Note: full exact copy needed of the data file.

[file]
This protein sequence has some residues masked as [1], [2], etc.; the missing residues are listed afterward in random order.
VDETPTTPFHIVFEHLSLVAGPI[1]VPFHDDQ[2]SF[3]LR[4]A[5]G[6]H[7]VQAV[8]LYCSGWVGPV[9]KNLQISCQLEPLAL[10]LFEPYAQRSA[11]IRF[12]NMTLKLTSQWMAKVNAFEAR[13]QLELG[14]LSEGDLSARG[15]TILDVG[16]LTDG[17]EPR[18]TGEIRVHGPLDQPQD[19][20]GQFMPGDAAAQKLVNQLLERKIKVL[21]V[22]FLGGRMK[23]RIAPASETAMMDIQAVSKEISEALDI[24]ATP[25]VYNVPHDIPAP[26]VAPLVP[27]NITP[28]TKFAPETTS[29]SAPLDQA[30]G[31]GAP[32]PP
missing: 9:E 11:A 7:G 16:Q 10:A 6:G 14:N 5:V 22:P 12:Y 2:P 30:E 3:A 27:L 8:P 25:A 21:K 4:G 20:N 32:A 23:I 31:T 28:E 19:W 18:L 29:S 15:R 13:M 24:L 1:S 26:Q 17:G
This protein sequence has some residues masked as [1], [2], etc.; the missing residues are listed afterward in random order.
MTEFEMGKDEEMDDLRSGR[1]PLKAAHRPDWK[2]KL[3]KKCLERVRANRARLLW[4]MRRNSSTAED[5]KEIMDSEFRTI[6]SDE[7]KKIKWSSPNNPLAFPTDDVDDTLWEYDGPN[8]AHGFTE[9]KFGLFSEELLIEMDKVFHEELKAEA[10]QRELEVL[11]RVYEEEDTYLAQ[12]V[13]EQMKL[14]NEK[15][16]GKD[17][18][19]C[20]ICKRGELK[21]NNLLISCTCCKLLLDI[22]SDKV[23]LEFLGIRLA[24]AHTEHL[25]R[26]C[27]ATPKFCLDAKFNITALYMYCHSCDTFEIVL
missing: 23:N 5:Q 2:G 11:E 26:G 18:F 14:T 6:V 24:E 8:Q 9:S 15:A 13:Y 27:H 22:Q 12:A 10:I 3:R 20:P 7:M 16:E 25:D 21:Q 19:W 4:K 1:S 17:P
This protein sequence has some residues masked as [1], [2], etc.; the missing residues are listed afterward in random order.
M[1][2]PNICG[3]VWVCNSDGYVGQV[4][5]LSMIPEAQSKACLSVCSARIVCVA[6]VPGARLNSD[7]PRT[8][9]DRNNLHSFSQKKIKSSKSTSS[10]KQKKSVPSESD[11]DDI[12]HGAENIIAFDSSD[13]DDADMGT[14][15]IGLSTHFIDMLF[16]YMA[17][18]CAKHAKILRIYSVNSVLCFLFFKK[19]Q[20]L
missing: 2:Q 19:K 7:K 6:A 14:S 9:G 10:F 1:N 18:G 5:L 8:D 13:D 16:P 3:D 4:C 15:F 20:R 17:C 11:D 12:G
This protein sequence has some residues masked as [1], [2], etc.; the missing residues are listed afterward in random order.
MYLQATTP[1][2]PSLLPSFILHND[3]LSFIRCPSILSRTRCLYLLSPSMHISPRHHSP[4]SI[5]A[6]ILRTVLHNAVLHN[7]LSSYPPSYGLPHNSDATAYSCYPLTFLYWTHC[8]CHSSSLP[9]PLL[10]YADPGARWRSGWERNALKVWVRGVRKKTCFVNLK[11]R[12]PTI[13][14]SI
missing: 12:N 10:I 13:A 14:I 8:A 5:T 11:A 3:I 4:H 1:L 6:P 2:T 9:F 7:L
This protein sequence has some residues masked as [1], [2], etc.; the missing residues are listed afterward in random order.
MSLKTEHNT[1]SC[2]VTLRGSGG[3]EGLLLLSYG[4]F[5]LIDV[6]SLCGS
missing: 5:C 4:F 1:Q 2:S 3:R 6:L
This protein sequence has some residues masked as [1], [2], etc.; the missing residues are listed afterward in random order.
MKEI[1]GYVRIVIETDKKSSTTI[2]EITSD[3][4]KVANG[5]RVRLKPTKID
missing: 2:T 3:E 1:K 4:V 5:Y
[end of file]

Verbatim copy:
This protein sequence has some residues masked as [1], [2], etc.; the missing residues are listed afterward in random order.
VDETPTTPFHIVFEHLSLVAGPI[1]VPFHDDQ[2]SF[3]LR[4]A[5]G[6]H[7]VQAV[8]LYCSGWVGPV[9]KNLQISCQLEPLAL[10]LFEPYAQRSA[11]IRF[12]NMTLKLTSQWMAKVNAFEAR[13]QLELG[14]LSEGDLSARG[15]TILDVG[16]LTDG[17]EPR[18]TGEIRVHGPLDQPQD[19][20]GQFMPGDAAAQKLVNQLLERKIKVL[21]V[22]FLGGRMK[23]RIAPASETAMMDIQAVSKEISEALDI[24]ATP[25]VYNVPHDIPAP[26]VAPLVP[27]NITP[28]TKFAPETTS[29]SAPLDQA[30]G[31]GAP[32]PP
missing: 9:E 11:A 7:G 16:Q 10:A 6:G 14:N 5:V 22:P 12:Y 2:P 30:E 3:A 27:L 8:P 25:A 21:K 4:G 20:N 32:A 23:I 31:T 28:E 19:W 18:L 29:S 15:R 13:M 24:L 1:S 26:Q 17:G
This protein sequence has some residues masked as [1], [2], etc.; the missing residues are listed afterward in random order.
MTEFEMGKDEEMDDLRSGR[1]PLKAAHRPDWK[2]KL[3]KKCLERVRANRARLLW[4]MRRNSSTAED[5]KEIMDSEFRTI[6]SDE[7]KKIKWSSPNNPLAFPTDDVDDTLWEYDGPN[8]AHGFTE[9]KFGLFSEELLIEMDKVFHEELKAEA[10]QRELEVL[11]RVYEEEDTYLAQ[12]V[13]EQMKL[14]NEK[15][16]GKD[17][18][19]C[20]ICKRGELK[21]NNLLISCTCCKLLLDI[22]SDKV[23]LEFLGIRLA[24]AHTEHL[25]R[26]C[27]ATPKFCLDAKFNITALYMYCHSCDTFEIVL
missing: 23:N 5:Q 2:G 11:E 26:G 18:F 14:T 6:V 24:E 8:Q 9:S 15:A 13:Y 27:H 22:Q 12:A 10:I 3:R 20:P 7:M 16:E 25:D 21:Q 19:W 4:K 1:S 17:P
This protein sequence has some residues masked as [1], [2], etc.; the missing residues are listed afterward in random order.
M[1][2]PNICG[3]VWVCNSDGYVGQV[4][5]LSMIPEAQSKACLSVCSARIVCVA[6]VPGARLNSD[7]PRT[8][9]DRNNLHSFSQKKIKSSKSTSS[10]KQKKSVPSESD[11]DDI[12]HGAENIIAFDSSD[13]DDADMGT[14][15]IGLSTHFIDMLF[16]YMA[17][18]CAKHAKILRIYSVNSVLCFLFFKK[19]Q[20]L
missing: 2:Q 19:K 7:K 6:A 14:S 9:G 10:F 1:N 18:G 5:L 8:D 13:D 16:P 3:D 4:C 15:F 20:R 17:C 11:D 12:G
This protein sequence has some residues masked as [1], [2], etc.; the missing residues are listed afterward in random order.
MYLQATTP[1][2]PSLLPSFILHND[3]LSFIRCPSILSRTRCLYLLSPSMHISPRHHSP[4]SI[5]A[6]ILRTVLHNAVLHN[7]LSSYPPSYGLPHNSDATAYSCYPLTFLYWTHC[8]CHSSSLP[9]PLL[10]YADPGARWRSGWERNALKVWVRGVRKKTCFVNLK[11]R[12]PTI[13][14]SI
missing: 12:N 10:I 13:A 14:I 8:A 5:T 11:A 3:I 4:H 1:L 6:P 2:T 9:F 7:L
This protein sequence has some residues masked as [1], [2], etc.; the missing residues are listed afterward in random order.
MSLKTEHNT[1]SC[2]VTLRGSGG[3]EGLLLLSYG[4]F[5]LIDV[6]SLCGS
missing: 5:C 4:F 1:Q 2:S 3:R 6:L
This protein sequence has some residues masked as [1], [2], etc.; the missing residues are listed afterward in random order.
MKEI[1]GYVRIVIETDKKSSTTI[2]EITSD[3][4]KVANG[5]RVRLKPTKID
missing: 2:T 3:E 1:K 4:V 5:Y